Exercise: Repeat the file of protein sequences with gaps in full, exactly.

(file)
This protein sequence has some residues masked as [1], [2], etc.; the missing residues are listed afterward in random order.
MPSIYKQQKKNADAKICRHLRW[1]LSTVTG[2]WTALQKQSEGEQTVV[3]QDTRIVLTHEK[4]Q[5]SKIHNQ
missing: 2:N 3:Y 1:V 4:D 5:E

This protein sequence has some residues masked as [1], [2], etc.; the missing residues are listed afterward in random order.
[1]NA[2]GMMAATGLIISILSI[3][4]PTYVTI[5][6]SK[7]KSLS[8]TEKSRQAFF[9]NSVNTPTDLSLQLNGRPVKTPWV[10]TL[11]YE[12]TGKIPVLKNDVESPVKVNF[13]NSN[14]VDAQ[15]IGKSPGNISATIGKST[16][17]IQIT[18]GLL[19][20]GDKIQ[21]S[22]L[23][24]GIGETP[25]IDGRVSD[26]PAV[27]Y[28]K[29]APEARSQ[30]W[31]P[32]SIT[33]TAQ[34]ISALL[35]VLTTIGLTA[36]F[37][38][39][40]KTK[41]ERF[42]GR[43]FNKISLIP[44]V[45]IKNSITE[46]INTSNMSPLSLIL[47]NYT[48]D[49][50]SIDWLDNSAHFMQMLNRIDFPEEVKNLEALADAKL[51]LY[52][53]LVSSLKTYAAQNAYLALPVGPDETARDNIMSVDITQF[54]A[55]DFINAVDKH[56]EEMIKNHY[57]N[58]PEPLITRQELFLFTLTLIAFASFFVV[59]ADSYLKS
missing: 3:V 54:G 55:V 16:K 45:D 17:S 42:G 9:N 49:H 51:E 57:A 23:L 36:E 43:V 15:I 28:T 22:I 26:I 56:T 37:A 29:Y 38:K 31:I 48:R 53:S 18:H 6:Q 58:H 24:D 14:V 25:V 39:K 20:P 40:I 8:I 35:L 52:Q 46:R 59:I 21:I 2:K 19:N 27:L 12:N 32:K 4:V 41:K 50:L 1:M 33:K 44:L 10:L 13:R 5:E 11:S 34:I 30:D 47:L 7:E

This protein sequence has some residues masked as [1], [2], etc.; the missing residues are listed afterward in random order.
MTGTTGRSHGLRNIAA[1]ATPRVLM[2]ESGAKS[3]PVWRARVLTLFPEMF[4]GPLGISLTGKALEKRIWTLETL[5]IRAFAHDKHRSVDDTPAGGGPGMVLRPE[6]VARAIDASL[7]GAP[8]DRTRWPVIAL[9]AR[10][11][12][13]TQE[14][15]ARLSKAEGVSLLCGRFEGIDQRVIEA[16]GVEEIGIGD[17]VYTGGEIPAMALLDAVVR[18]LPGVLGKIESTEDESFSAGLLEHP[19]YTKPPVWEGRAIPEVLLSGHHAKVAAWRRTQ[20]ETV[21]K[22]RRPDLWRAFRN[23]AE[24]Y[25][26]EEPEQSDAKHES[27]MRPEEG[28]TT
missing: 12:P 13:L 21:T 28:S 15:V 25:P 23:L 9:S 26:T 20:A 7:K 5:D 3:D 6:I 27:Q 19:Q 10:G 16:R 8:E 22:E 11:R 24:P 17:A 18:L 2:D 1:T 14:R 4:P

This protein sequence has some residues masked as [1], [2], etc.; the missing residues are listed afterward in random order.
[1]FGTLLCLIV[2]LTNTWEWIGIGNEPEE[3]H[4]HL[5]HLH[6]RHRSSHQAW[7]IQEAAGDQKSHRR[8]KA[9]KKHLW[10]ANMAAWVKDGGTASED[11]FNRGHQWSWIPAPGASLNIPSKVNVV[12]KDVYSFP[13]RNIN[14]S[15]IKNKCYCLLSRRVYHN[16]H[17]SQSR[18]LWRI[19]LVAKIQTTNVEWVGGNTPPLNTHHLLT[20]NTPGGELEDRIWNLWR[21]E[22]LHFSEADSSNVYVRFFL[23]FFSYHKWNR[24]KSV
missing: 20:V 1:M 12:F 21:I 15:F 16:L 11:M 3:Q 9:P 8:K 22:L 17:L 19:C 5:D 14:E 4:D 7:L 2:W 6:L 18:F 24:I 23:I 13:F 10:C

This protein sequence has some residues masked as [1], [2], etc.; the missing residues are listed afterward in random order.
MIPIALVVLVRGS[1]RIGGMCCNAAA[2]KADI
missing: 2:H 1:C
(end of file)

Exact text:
This protein sequence has some residues masked as [1], [2], etc.; the missing residues are listed afterward in random order.
MPSIYKQQKKNADAKICRHLRW[1]LSTVTG[2]WTALQKQSEGEQTVV[3]QDTRIVLTHEK[4]Q[5]SKIHNQ
missing: 2:N 3:Y 1:V 4:D 5:E

This protein sequence has some residues masked as [1], [2], etc.; the missing residues are listed afterward in random order.
[1]NA[2]GMMAATGLIISILSI[3][4]PTYVTI[5][6]SK[7]KSLS[8]TEKSRQAFF[9]NSVNTPTDLSLQLNGRPVKTPWV[10]TL[11]YE[12]TGKIPVLKNDVESPVKVNF[13]NSN[14]VDAQ[15]IGKSPGNISATIGKST[16][17]IQIT[18]GLL[19][20]GDKIQ[21]S[22]L[23][24]GIGETP[25]IDGRVSD[26]PAV[27]Y[28]K[29]APEARSQ[30]W[31]P[32]SIT[33]TAQ[34]ISALL[35]VLTTIGLTA[36]F[37][38][39][40]KTK[41]ERF[42]GR[43]FNKISLIP[44]V[45]IKNSITE[46]INTSNMSPLSLIL[47]NYT[48]D[49][50]SIDWLDNSAHFMQMLNRIDFPEEVKNLEALADAKL[51]LY[52][53]LVSSLKTYAAQNAYLALPVGPDETARDNIMSVDITQF[54]A[55]DFINAVDKH[56]EEMIKNHY[57]N[58]PEPLITRQELFLFTLTLIAFASFFVV[59]ADSYLKS
missing: 3:V 54:G 55:V 16:K 45:D 17:S 42:G 9:N 49:H 51:E 57:A 23:L 36:E 43:V 15:I 28:T 22:I 26:I 56:T 37:A 29:Y 38:K 31:I 48:R 53:S 18:H 6:Q 58:H 24:D 14:V 25:V 39:K 20:P 40:I 8:I 35:L 52:Q 46:R 59:I 21:I 2:K 19:N 27:L 12:N 32:K 4:V 41:K 50:L 1:M 33:K 44:L 10:L 13:R 5:E 11:S 34:I 30:D 47:L 7:E

This protein sequence has some residues masked as [1], [2], etc.; the missing residues are listed afterward in random order.
MTGTTGRSHGLRNIAA[1]ATPRVLM[2]ESGAKS[3]PVWRARVLTLFPEMF[4]GPLGISLTGKALEKRIWTLETL[5]IRAFAHDKHRSVDDTPAGGGPGMVLRPE[6]VARAIDASL[7]GAP[8]DRTRWPVIAL[9]AR[10][11][12][13]TQE[14][15]ARLSKAEGVSLLCGRFEGIDQRVIEA[16]GVEEIGIGD[17]VYTGGEIPAMALLDAVVR[18]LPGVLGKIESTEDESFSAGLLEHP[19]YTKPPVWEGRAIPEVLLSGHHAKVAAWRRTQ[20]ETV[21]K[22]RRPDLWRAFRN[23]AE[24]Y[25][26]EEPEQSDAKHES[27]MRPEEG[28]TT
missing: 12:P 13:L 21:T 28:S 15:V 25:P 23:L 9:S 26:T 20:A 7:K 5:D 3:D 6:I 27:Q 19:Q 10:G 16:R 8:E 22:E 11:R 24:P 17:A 18:L 2:D 1:T 14:R 4:P

This protein sequence has some residues masked as [1], [2], etc.; the missing residues are listed afterward in random order.
[1]FGTLLCLIV[2]LTNTWEWIGIGNEPEE[3]H[4]HL[5]HLH[6]RHRSSHQAW[7]IQEAAGDQKSHRR[8]KA[9]KKHLW[10]ANMAAWVKDGGTASED[11]FNRGHQWSWIPAPGASLNIPSKVNVV[12]KDVYSFP[13]RNIN[14]S[15]IKNKCYCLLSRRVYHN[16]H[17]SQSR[18]LWRI[19]LVAKIQTTNVEWVGGNTPPLNTHHLLT[20]NTPGGELEDRIWNLWR[21]E[22]LHFSEADSSNVYVRFFL[23]FFSYHKWNR[24]KSV
missing: 20:V 1:M 12:F 21:I 15:F 16:L 11:M 3:Q 9:P 8:K 22:L 17:L 19:C 5:D 14:E 4:D 7:L 2:W 6:L 18:F 24:I 23:I 13:F 10:C

This protein sequence has some residues masked as [1], [2], etc.; the missing residues are listed afterward in random order.
MIPIALVVLVRGS[1]RIGGMCCNAAA[2]KADI
missing: 2:H 1:C